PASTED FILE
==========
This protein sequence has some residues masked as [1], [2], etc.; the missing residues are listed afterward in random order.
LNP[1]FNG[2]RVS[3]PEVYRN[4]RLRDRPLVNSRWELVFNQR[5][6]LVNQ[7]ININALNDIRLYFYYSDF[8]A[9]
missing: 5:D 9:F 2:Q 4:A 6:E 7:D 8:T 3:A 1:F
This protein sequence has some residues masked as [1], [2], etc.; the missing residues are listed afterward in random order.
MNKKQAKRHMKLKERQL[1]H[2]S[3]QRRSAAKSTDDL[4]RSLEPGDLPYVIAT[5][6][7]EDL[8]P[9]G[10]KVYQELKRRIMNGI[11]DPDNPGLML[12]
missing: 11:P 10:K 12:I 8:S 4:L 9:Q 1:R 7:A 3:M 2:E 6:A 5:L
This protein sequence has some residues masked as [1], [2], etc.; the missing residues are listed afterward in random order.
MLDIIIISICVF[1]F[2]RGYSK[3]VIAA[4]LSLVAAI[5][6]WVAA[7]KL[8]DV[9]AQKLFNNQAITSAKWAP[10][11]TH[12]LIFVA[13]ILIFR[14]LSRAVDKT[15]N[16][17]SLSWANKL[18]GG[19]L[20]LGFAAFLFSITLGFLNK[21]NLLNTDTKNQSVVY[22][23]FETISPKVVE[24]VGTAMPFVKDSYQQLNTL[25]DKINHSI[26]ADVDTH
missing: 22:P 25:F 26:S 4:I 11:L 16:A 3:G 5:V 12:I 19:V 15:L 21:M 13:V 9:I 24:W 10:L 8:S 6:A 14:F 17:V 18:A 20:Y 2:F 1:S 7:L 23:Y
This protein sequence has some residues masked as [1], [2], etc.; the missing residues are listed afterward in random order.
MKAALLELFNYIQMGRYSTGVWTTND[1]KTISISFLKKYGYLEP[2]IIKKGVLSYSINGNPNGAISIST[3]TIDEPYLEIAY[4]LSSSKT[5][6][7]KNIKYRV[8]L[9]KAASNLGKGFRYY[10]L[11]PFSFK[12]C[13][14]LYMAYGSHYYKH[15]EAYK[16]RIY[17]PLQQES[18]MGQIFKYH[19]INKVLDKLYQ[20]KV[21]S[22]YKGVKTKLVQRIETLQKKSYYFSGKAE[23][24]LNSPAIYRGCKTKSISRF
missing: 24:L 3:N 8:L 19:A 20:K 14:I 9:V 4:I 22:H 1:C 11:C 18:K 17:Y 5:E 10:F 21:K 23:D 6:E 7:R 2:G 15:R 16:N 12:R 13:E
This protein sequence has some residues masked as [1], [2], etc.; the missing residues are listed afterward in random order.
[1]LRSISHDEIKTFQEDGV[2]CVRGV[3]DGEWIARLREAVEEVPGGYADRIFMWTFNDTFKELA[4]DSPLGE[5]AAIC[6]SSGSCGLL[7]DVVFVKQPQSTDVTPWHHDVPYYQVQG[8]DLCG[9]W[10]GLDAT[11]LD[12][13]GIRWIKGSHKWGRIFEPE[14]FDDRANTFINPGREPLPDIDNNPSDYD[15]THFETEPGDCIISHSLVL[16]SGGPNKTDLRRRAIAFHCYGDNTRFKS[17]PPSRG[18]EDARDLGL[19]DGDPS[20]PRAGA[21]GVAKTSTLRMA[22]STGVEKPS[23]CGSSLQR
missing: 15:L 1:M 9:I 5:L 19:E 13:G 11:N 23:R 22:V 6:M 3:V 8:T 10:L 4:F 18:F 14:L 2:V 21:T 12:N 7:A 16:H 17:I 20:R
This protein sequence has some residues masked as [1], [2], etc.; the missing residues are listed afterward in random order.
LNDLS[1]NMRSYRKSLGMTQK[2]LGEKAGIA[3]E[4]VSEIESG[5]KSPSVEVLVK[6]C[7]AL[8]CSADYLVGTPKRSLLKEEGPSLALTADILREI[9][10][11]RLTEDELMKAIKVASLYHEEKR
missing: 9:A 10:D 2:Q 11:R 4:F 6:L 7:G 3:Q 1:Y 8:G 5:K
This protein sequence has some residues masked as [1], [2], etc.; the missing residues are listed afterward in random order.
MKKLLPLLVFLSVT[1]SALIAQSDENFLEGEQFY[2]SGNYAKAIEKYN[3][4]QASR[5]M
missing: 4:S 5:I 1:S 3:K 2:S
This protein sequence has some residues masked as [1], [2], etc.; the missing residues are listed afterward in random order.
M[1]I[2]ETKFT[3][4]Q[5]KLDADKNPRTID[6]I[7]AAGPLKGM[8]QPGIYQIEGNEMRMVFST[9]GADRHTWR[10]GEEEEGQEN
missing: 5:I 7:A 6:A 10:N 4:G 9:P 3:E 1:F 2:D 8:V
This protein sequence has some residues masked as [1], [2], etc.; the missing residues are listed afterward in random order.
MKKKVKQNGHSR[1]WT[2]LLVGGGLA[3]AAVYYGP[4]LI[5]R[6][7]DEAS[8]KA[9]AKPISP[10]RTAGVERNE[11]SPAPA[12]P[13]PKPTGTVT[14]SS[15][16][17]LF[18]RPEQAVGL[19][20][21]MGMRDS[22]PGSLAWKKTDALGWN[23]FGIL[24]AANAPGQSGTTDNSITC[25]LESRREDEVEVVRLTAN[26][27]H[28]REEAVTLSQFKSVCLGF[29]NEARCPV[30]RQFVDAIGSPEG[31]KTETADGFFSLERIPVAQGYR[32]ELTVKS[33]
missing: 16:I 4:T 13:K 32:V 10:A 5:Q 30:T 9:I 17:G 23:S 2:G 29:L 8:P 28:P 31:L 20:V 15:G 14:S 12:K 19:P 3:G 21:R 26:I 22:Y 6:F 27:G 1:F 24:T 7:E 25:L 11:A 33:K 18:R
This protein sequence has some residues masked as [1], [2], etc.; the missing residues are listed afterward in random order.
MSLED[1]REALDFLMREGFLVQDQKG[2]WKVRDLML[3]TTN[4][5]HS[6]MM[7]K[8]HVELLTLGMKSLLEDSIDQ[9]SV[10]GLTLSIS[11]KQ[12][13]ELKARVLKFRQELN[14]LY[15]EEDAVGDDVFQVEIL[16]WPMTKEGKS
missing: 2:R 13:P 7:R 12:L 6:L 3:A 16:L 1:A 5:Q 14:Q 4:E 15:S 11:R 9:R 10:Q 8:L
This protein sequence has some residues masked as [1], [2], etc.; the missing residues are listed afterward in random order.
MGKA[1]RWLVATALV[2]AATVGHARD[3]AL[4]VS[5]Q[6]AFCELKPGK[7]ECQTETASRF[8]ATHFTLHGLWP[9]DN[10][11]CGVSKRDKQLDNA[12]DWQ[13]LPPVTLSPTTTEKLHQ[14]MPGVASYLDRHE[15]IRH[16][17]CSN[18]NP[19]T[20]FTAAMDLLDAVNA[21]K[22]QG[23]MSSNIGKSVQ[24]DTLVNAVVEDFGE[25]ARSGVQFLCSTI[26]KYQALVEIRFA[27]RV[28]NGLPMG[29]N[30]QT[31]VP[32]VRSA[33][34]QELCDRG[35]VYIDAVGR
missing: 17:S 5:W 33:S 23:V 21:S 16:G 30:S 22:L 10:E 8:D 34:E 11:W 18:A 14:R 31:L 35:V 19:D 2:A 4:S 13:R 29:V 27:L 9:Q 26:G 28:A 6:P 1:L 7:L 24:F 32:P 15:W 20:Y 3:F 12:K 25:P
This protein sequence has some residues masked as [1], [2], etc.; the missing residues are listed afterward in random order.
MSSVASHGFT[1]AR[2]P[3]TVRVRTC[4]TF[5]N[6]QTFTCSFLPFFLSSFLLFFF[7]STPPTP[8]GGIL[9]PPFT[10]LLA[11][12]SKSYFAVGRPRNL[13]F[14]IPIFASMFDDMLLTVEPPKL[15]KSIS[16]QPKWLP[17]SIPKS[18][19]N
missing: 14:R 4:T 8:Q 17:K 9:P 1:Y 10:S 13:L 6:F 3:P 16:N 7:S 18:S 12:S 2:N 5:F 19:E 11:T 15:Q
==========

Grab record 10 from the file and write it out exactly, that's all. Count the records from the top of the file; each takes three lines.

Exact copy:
This protein sequence has some residues masked as [1], [2], etc.; the missing residues are listed afterward in random order.
MSLED[1]REALDFLMREGFLVQDQKG[2]WKVRDLML[3]TTN[4][5]HS[6]MM[7]K[8]HVELLTLGMKSLLEDSIDQ[9]SV[10]GLTLSIS[11]KQ[12][13]ELKARVLKFRQELN[14]LY[15]EEDAVGDDVFQVEIL[16]WPMTKEGKS
missing: 2:R 13:P 7:R 12:L 6:L 3:A 16:L 1:A 5:Q 14:Q 4:E 15:S 11:R 9:R 10:Q 8:L